(We) kill without creating,
Hate without embracing,
Doubt without believing –
a Holy Cow is sometimes necessary. Legal fictions are essential for a stable and orderly social fabric, even if they are based on pure belief and not fact. As the philosopher (I think it was Nietzsche ) said: If God did not exist we would have had to create one. Man can live only by believing, not by doubting. Sadly, we no longer have any Holy Cows left, only Holy Shit – lots of it.
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I thought that I had become immune to stupefying and jaw-dropping statements from our BJP leaders after Mr. Modi’s assertion that Lord Ganesha is the finest example of organ transplant from Vedic times, Mr. Piush Goel’s claim at Davos last year that unemployment in India is a positive development because it indicates that entrepreneurship is picking up, the Rajasthan Education Minister’s revelation that the Mughals were actually defeated at Haldighati, Yogi Adithyanath’s declaration that the Taj Mahal does not reflect the culture of India, the discovery by an RSS seer that cowdung slapped on a smartphone stops radiation, Mr. Modi’s claim that malnutrition in Gujarat was the result of girls dieting in order to get good figures, Mr. Sangeet Som’s re-writing of history by revealing that Shah Jahan had built the Taj Mahal to imprison his father in it, Sakshi Maharaj’s advice that the only way to protect Hinduism was by ensuring that every Hindu woman had at least four children. Maybe one day all these pearls would be compiled in a textbook for the benefit of all the piglets in the gradually emerging animal farm that was once a proud country. But wait – this stream of drivel has not yet dried up, as Mr. Satyapal Singh has just established.
Mr. Singh is a junior Minister in the Human Resources Ministry and is an ex-IPS officer (I specifically mention this latter bit because it gives a clue as to how the telomeres in his brain function). Last week he went on record to state that Darwin’s theory of evolution was zilch because none of his (the Minister’s) ancestors ever saw an ape turning into a man, and all text books should be corrected to delete any mention of this theory. Mr. Singh is a fascinating study of the Indian, particularly the BJP, politician: the moment they get elected they become instant experts on all subjects. Normally, their deep knowledge of things they have no clue about would provide us much needed amusement as we stand in various queues, but matters become a bit worrying when a Minister of Education seeks to fashion text books in his own ignorant image.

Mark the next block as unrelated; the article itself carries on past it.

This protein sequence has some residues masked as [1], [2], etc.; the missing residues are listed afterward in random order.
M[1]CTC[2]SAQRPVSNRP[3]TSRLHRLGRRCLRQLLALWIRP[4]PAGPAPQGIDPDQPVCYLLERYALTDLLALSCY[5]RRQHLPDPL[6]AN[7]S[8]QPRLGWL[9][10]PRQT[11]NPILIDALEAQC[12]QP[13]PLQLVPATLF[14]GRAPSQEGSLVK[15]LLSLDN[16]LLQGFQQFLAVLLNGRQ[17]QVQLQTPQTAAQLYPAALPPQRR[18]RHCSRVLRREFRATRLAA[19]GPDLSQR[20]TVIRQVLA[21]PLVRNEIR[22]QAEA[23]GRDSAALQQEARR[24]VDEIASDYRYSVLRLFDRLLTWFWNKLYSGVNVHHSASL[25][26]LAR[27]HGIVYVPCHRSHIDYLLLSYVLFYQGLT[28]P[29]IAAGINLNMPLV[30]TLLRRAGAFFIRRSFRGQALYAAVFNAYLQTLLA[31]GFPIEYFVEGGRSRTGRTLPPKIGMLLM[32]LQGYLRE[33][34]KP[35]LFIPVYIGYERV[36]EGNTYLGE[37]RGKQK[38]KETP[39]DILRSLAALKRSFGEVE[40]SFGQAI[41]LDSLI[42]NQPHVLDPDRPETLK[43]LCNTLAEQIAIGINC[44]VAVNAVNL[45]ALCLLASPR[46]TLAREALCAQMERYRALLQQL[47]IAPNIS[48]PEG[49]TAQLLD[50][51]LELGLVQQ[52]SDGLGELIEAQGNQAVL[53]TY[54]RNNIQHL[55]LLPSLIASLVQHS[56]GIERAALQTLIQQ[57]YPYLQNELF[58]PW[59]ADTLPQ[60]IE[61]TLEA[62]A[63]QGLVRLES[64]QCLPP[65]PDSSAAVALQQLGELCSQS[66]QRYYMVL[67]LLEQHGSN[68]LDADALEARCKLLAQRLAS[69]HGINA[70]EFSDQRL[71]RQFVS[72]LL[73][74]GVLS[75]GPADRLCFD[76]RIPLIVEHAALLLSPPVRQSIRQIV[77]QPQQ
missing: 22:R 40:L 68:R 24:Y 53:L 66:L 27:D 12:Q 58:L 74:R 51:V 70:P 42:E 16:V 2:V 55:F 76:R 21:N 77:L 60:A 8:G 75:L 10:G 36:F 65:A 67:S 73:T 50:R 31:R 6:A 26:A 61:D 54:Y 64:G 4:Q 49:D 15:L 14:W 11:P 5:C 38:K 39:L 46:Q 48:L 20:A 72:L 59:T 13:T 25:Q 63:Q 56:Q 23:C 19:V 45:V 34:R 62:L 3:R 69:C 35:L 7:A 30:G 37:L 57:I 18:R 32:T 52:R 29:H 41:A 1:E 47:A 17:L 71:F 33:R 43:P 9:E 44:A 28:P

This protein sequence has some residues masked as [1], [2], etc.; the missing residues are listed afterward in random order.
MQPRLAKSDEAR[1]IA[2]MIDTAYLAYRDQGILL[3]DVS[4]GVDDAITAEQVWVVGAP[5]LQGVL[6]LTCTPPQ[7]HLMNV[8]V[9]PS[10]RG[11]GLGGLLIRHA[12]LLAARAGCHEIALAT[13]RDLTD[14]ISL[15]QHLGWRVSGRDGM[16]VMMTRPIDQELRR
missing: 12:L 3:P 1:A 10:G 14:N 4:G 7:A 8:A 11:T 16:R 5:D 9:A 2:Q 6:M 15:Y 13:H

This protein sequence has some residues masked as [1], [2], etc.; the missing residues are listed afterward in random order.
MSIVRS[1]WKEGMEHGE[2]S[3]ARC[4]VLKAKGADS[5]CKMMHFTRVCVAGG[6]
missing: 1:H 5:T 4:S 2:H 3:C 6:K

Mr. Singh, sir, the ape did not turn into man in the manner of Clarke Kent turning into Superman in thirty seconds. Actually, it took millions of years – about six million years, to be precise – and progressed through various sub-species of hominids, including the Florensiensis and the Neanderthalensis, before arriving at your respected ancestors, Homosapiens (incidentally, sir, before you take off on another ill-informed tirade, the Homo in Homosapiens has got nothing to do with homosexuality.) And no one in your family witnessed the “event” because they were all probably too busy leaping from branch to branch in search of breakfast since there were no subsidised Parliament canteens back then. And, presumably, Mr. Singh also believes that the dinosaurs never existed because his ancestors did not see them too. Actually, to be fair to the honourable Minister, his breath-taking view of palaeontology can be traced to his training as a police officer. For our men in khaki (the RSS no longer wears khaki) seeing is believing and they must have an eye witness for everything – that is why most of their time is spent in “locating” eye witnesses rather than solving the crime. Hence Mr. Singh’s insistence that if no one saw an ape turn into a man then Darwinism has to be trashed, especially as it would be difficult – even for our Indian police – to find a witness to an event that occurred millions of years ago. But the Minister has a good opportunity to validate his theory in reverse – whether man can turn into an ape – since it appears to be happening all around us these days with great evolutionary vigour.